On our first day, Charlotte and I decided to do a relatively short hike to the San Ramon waterfall on the side of the Maderas Volcano. We hired some bikes and rode the 4 kms to the entrance of the trail, continuing on foot for the remaining 3km ascent. There wasnŽt a breath of wind that day and the temperature IŽm sure had reached over 40 degrees by midday, making the climb to the falls extremely tough going. The worst bit was the last 100 meters or so, which after an hour and 10 minutes of hard slogging up the mountain drenched in sweat, was made almost impossible by the impending 70% incline remaining in front of us. We eventually got to the top and were greeted by the sight of a beautiful waterfall and a cool misty spray caused by the falling water and the winds it generated. We sat in the pools at the base of the falls for about half an hour, soaking up the atmosphere and enjoying the stunning views as well as the cooling effect of the falls, before starting our trek back down.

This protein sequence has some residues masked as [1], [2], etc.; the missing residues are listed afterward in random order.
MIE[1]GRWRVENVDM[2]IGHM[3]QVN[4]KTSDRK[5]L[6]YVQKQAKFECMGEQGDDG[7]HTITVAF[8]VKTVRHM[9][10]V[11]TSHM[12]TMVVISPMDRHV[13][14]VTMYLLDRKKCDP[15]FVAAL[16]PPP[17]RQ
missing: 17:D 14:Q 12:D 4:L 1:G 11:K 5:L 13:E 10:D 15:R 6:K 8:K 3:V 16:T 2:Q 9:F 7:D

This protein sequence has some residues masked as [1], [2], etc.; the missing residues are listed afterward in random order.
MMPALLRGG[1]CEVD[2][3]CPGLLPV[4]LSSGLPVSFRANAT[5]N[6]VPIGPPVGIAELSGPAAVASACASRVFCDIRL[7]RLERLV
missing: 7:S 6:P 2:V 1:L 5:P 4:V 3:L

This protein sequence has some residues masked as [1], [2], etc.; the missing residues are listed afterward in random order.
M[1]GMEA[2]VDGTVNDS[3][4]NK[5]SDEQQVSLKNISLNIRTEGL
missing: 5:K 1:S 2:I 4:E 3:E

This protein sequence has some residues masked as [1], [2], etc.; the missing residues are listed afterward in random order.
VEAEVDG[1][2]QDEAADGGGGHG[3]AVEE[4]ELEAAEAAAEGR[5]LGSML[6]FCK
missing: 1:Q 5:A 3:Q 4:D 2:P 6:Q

The guide books had said that this trek should be done as a precursor to attempting the 8 hour hike all the way to the top of Maderas, and that any struggling on this trail should be considered a sign to not attempt it. That evening I chatted to Matt (the saffer) who was keen to do the full hike to the top of Maderas, and then tried to convince
Charlotte to come along. But alas, the beckoning of the swaying hammocks fused with a day of completely chilling out with her new book was far too appealing for my girlfriend. So Anna (the American) decided to join Matt and I, as there was a maximum of three people per guide allowed on the trail.